High-sensitivity C-reactive protein level change may predict patients' prognosis and recovery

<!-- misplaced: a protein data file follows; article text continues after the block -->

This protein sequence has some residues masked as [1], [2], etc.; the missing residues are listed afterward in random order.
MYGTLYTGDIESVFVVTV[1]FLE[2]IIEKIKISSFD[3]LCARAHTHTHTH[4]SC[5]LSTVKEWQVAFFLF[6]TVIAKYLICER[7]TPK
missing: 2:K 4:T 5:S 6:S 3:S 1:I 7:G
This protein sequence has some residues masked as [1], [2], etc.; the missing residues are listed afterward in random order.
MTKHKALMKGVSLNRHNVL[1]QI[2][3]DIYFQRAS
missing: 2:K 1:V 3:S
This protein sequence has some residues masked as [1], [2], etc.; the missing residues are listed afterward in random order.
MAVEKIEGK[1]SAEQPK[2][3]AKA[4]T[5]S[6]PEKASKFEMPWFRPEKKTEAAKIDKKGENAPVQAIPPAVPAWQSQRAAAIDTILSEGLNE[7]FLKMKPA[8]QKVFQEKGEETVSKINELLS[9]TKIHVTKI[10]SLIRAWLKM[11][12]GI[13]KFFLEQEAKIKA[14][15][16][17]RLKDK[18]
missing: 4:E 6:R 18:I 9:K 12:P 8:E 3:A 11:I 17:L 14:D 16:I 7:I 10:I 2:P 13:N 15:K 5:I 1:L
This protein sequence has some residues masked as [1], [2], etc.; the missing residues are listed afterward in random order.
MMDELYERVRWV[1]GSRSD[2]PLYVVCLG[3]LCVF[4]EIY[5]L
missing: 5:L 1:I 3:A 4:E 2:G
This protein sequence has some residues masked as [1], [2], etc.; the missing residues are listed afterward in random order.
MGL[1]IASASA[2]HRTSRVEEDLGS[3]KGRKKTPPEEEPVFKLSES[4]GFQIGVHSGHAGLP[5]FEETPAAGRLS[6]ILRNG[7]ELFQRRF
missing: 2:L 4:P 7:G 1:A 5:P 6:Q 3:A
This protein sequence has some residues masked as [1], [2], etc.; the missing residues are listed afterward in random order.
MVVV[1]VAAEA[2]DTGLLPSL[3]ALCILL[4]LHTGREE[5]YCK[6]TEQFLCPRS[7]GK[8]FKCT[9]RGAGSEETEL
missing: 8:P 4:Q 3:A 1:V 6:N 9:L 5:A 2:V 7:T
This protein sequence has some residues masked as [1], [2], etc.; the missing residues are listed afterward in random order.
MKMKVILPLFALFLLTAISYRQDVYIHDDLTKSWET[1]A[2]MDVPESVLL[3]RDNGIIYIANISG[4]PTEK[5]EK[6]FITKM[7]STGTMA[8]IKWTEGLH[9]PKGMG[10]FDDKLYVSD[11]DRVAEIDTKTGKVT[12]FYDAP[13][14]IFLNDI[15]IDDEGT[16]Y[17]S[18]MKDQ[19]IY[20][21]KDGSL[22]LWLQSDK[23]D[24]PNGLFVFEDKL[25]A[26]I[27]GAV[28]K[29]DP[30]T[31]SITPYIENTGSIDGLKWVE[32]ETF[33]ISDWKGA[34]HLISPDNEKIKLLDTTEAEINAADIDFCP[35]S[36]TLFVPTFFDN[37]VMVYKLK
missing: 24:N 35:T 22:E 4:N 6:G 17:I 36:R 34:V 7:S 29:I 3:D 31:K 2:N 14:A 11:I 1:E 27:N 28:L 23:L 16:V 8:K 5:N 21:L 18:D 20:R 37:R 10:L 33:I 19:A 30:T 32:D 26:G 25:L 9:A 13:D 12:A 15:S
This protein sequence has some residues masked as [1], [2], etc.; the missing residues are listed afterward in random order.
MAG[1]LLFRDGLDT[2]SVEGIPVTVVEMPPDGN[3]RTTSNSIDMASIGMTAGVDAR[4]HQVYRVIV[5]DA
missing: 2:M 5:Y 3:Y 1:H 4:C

Our results showed that the hsCRP level of the recovered group decreased significantly (P = 0.0013) between admission and discharge. Moreover, the baseline hsCRP level in the recovered group is significantly lower than that of the deteriorated group upon admission (P = 0.0005). At 3 weeks later, the significant difference in hsCRP level between the recovered group and deteriorated group is unsurprising (P < 0.0001). Although hsCRP is usually used in predicting death risk in patients with CV disease, it can also be used to predict risk for all-cause death. Some studies compared the predictive performance of hsCRP ≥10 mg/L and <2 mg/L, and the hazard ratio for all-cause mortality was 2.49 (95% CI 2.19–2.84; P < 0.001), for CV mortality was 2.26 (95% CI 1.91–2.68; P < 0.001), and for non-CV mortality was 2.96 (95% CI 2.40–3.65; P < 0.001).[22] The study also found that higher plasma hsCRP level was associated with high mortality independent of age, symptom severity, creatinine, and NT-proBNP. Furthermore, hsCRP combined with other biomarkers such as PCT is a better predictor of contrast-induced nephropathy after percutaneous coronary intervention than either hsCRP or PCT alone.[23] As above, the hsCRP is definitely unspecific to any CV diseases. Any processes related to inflammation cause its elevation. However, it still has special value to predict prognosis in patients with severe COVID-19 pneumonia. The median baseline hsCRP in the recovered group was 3.7, which was lower than that of the deteriorated group at 23.1. For cases with extremely increasing hsCRP level, glucocorticoid treatment or immunotherapy (tocilizumab) may be helpful.[24] If acute respiratory distress syndrome occurs, mechanical ventilation is needed to support respiration. Otherwise, the decreasing trend of hsCRP may indicate better result. In the present study, decrease in hsCRP level may be more significantly related to patients' recovery. However, the number of patients in the deteriorated group was small; we infer that significant differences may be more observed if a large sample was involved.